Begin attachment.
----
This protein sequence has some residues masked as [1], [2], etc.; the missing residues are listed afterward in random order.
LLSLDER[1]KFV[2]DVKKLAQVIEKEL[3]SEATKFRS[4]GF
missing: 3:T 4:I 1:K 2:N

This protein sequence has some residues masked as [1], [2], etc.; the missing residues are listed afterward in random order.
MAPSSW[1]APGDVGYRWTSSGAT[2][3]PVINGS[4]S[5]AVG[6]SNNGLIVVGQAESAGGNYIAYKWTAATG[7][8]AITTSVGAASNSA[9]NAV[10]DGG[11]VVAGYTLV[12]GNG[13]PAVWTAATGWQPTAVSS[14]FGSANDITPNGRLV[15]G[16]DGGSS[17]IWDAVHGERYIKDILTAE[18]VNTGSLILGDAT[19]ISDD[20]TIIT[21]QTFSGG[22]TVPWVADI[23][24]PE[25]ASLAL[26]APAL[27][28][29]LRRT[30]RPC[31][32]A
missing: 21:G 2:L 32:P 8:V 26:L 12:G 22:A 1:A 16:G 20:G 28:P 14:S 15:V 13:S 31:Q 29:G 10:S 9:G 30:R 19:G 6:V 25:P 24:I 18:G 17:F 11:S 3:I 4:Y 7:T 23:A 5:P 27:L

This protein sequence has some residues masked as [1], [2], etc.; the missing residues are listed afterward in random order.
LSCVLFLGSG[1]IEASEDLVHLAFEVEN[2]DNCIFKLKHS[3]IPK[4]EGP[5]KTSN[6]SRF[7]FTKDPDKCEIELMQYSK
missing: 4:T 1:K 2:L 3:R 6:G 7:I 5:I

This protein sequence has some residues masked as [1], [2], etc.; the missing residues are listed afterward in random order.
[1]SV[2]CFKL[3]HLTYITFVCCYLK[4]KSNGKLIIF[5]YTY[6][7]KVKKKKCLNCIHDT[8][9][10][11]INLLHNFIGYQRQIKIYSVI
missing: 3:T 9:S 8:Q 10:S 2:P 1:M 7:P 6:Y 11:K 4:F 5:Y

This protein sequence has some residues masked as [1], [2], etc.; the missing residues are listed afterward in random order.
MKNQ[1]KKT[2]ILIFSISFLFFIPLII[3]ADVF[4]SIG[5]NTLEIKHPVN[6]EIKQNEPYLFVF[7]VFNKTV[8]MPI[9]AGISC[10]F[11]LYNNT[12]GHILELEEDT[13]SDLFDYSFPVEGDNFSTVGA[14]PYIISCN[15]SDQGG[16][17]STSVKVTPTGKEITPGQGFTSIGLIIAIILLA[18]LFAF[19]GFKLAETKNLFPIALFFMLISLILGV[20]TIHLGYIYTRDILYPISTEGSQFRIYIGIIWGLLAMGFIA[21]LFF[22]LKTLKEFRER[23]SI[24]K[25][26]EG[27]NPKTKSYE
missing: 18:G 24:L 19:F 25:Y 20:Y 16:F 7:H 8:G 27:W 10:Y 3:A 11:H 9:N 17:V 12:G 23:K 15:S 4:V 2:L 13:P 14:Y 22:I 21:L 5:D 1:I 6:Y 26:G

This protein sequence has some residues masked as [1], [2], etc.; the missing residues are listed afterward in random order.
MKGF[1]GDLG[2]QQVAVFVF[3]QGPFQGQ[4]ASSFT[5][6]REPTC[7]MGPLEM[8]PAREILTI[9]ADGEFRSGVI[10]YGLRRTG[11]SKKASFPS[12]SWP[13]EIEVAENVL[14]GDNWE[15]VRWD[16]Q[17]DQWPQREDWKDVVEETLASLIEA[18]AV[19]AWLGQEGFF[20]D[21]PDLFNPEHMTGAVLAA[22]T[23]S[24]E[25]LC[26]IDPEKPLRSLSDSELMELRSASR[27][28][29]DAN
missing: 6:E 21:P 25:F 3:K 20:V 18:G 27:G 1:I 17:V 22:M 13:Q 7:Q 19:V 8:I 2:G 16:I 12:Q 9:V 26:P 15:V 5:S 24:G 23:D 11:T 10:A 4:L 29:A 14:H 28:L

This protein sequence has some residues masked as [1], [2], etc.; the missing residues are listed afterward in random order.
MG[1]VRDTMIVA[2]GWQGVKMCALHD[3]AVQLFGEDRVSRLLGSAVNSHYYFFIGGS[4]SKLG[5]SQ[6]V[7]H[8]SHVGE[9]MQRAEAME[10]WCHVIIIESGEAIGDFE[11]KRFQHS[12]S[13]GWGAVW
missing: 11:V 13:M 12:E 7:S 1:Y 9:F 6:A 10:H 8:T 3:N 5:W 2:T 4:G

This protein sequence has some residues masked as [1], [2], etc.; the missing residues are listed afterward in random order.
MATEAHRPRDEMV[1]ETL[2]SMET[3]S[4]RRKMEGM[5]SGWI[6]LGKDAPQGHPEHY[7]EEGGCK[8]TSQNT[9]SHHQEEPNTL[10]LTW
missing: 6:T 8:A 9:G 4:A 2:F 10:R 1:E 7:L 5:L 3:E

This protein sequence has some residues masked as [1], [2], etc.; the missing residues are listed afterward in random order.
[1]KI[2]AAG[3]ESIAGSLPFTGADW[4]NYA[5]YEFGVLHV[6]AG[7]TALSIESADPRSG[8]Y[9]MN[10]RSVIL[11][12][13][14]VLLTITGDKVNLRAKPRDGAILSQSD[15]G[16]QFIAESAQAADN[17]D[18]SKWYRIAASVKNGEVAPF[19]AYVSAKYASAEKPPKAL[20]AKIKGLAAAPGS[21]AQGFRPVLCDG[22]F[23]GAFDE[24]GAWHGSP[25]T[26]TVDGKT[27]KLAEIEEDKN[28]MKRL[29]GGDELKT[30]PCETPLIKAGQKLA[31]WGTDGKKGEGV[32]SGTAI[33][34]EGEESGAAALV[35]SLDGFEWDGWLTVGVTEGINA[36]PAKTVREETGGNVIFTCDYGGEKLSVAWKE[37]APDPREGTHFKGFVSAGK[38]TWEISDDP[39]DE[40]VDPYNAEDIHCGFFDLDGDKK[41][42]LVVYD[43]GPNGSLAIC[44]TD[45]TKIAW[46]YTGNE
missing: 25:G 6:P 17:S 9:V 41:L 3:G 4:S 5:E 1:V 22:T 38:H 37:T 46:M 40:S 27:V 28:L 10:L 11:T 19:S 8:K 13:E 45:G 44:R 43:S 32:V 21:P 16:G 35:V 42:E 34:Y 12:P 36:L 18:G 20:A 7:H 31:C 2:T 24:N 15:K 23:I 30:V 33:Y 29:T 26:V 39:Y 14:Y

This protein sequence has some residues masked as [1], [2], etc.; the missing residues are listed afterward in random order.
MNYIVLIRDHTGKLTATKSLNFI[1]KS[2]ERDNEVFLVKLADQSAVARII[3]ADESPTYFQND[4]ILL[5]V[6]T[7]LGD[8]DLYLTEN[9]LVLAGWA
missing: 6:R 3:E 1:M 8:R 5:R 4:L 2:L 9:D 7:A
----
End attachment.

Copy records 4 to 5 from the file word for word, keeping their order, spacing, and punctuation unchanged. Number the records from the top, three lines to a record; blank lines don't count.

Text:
This protein sequence has some residues masked as [1], [2], etc.; the missing residues are listed afterward in random order.
[1]SV[2]CFKL[3]HLTYITFVCCYLK[4]KSNGKLIIF[5]YTY[6][7]KVKKKKCLNCIHDT[8][9][10][11]INLLHNFIGYQRQIKIYSVI
missing: 3:T 9:S 8:Q 10:S 2:P 1:M 7:P 6:Y 11:K 4:F 5:Y

This protein sequence has some residues masked as [1], [2], etc.; the missing residues are listed afterward in random order.
MKNQ[1]KKT[2]ILIFSISFLFFIPLII[3]ADVF[4]SIG[5]NTLEIKHPVN[6]EIKQNEPYLFVF[7]VFNKTV[8]MPI[9]AGISC[10]F[11]LYNNT[12]GHILELEEDT[13]SDLFDYSFPVEGDNFSTVGA[14]PYIISCN[15]SDQGG[16][17]STSVKVTPTGKEITPGQGFTSIGLIIAIILLA[18]LFAF[19]GFKLAETKNLFPIALFFMLISLILGV[20]TIHLGYIYTRDILYPISTEGSQFRIYIGIIWGLLAMGFIA[21]LFF[22]LKTLKEFRER[23]SI[24]K[25][26]EG[27]NPKTKSYE
missing: 18:G 24:L 19:F 25:Y 20:Y 16:F 7:H 8:G 27:W 10:Y 3:A 11:H 9:N 17:V 12:G 23:K 15:S 4:V 2:L 13:P 14:Y 22:I 21:L 5:D 1:I 6:Y 26:G